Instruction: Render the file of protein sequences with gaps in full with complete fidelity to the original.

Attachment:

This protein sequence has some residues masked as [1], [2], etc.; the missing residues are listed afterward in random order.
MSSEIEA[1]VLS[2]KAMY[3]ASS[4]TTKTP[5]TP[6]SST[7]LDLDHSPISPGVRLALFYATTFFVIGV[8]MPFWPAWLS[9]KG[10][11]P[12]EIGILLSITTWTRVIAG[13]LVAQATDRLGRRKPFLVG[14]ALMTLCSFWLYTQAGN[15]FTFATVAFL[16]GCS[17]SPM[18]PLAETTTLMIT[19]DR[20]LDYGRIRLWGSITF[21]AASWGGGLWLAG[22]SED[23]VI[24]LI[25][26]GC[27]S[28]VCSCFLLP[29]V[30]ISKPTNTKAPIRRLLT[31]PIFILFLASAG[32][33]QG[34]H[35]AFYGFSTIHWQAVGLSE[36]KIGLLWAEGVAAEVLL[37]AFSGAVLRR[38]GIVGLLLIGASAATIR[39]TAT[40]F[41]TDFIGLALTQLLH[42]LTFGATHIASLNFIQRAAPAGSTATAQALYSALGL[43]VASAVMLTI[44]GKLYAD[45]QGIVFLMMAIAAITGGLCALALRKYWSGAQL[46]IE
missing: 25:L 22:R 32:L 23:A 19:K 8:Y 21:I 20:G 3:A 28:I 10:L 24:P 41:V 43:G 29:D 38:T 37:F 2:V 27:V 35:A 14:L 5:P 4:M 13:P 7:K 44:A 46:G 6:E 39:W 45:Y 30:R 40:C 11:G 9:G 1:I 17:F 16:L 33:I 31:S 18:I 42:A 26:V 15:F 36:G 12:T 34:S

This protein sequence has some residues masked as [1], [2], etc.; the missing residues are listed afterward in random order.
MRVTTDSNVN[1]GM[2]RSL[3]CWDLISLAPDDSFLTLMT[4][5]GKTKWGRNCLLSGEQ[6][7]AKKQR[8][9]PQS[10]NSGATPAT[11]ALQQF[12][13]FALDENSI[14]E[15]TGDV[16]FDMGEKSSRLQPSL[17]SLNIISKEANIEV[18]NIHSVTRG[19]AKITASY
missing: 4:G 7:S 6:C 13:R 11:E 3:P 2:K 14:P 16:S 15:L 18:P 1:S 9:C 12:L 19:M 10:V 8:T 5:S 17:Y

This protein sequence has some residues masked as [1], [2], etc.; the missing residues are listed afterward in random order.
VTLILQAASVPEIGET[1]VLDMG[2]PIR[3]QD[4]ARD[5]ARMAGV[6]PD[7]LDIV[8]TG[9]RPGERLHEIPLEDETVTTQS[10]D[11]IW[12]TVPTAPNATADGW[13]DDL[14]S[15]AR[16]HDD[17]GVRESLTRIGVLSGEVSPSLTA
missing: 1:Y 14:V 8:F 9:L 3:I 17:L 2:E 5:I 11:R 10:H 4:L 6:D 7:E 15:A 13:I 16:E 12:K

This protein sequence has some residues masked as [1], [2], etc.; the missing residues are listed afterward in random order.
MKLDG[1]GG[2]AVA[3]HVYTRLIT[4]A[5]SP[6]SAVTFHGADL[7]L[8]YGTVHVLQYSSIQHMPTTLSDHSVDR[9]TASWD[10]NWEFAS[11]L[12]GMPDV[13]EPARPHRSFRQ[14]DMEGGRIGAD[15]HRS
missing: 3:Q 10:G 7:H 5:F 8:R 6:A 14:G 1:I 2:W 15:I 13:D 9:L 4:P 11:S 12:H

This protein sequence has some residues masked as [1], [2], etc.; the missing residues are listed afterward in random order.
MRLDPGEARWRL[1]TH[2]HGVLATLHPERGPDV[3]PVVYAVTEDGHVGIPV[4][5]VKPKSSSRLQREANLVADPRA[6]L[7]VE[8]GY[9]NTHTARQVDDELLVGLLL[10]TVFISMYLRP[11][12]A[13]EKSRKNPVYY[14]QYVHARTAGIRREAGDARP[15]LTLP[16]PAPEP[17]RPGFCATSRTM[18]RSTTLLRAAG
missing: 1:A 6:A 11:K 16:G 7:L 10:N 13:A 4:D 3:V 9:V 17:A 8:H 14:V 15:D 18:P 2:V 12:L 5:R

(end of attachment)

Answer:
This protein sequence has some residues masked as [1], [2], etc.; the missing residues are listed afterward in random order.
MSSEIEA[1]VLS[2]KAMY[3]ASS[4]TTKTP[5]TP[6]SST[7]LDLDHSPISPGVRLALFYATTFFVIGV[8]MPFWPAWLS[9]KG[10][11]P[12]EIGILLSITTWTRVIAG[13]LVAQATDRLGRRKPFLVG[14]ALMTLCSFWLYTQAGN[15]FTFATVAFL[16]GCS[17]SPM[18]PLAETTTLMIT[19]DR[20]LDYGRIRLWGSITF[21]AASWGGGLWLAG[22]SED[23]VI[24]LI[25][26]GC[27]S[28]VCSCFLLP[29]V[30]ISKPTNTKAPIRRLLT[31]PIFILFLASAG[32][33]QG[34]H[35]AFYGFSTIHWQAVGLSE[36]KIGLLWAEGVAAEVLL[37]AFSGAVLRR[38]GIVGLLLIGASAATIR[39]TAT[40]F[41]TDFIGLALTQLLH[42]LTFGATHIASLNFIQRAAPAGSTATAQALYSALGL[43]VASAVMLTI[44]GKLYAD[45]QGIVFLMMAIAAITGGLCALALRKYWSGAQL[46]IE
missing: 25:L 22:R 32:L 23:A 19:K 8:Y 21:I 20:G 3:A 28:I 10:L 24:P 41:V 43:G 29:D 38:T 37:F 2:V 27:V 35:A 14:L 5:P 4:M 13:P 7:K 44:A 46:G 6:E 39:W 45:Y 30:R 40:C 11:G 9:G 1:I 17:F 16:L 33:I 31:S 18:I 42:A 26:V 15:F 36:G 12:T 34:S

This protein sequence has some residues masked as [1], [2], etc.; the missing residues are listed afterward in random order.
MRVTTDSNVN[1]GM[2]RSL[3]CWDLISLAPDDSFLTLMT[4][5]GKTKWGRNCLLSGEQ[6][7]AKKQR[8][9]PQS[10]NSGATPAT[11]ALQQF[12][13]FALDENSI[14]E[15]TGDV[16]FDMGEKSSRLQPSL[17]SLNIISKEANIEV[18]NIHSVTRG[19]AKITASY
missing: 4:G 7:S 6:C 13:R 11:E 3:P 2:K 14:P 16:S 15:L 18:P 1:S 9:C 12:L 19:M 10:V 8:T 5:S 17:Y

This protein sequence has some residues masked as [1], [2], etc.; the missing residues are listed afterward in random order.
VTLILQAASVPEIGET[1]VLDMG[2]PIR[3]QD[4]ARD[5]ARMAGV[6]PD[7]LDIV[8]TG[9]RPGERLHEIPLEDETVTTQS[10]D[11]IW[12]TVPTAPNATADGW[13]DDL[14]S[15]AR[16]HDD[17]GVRESLTRIGVLSGEVSPSLTA
missing: 1:Y 14:V 8:F 9:L 3:I 17:L 2:E 5:I 11:R 10:H 4:L 6:D 7:E 15:A 13:I 16:E 12:K

This protein sequence has some residues masked as [1], [2], etc.; the missing residues are listed afterward in random order.
MKLDG[1]GG[2]AVA[3]HVYTRLIT[4]A[5]SP[6]SAVTFHGADL[7]L[8]YGTVHVLQYSSIQHMPTTLSDHSVDR[9]TASWD[10]NWEFAS[11]L[12]GMPDV[13]EPARPHRSFRQ[14]DMEGGRIGAD[15]HRS
missing: 3:Q 10:G 7:H 5:F 8:R 6:A 14:G 1:I 2:W 15:I 13:D 9:L 4:P 11:S 12:H

This protein sequence has some residues masked as [1], [2], etc.; the missing residues are listed afterward in random order.
MRLDPGEARWRL[1]TH[2]HGVLATLHPERGPDV[3]PVVYAVTEDGHVGIPV[4][5]VKPKSSSRLQREANLVADPRA[6]L[7]VE[8]GY[9]NTHTARQVDDELLVGLLL[10]TVFISMYLRP[11][12]A[13]EKSRKNPVYY[14]QYVHARTAGIRREAGDARP[15]LTLP[16]PAPEP[17]RPGFCATSRTM[18]RSTTLLRAAG
missing: 1:A 6:A 11:K 16:G 7:L 10:N 13:A 4:D 3:V 9:V 17:A 8:H 14:V 15:D 18:P 2:V 12:L 5:R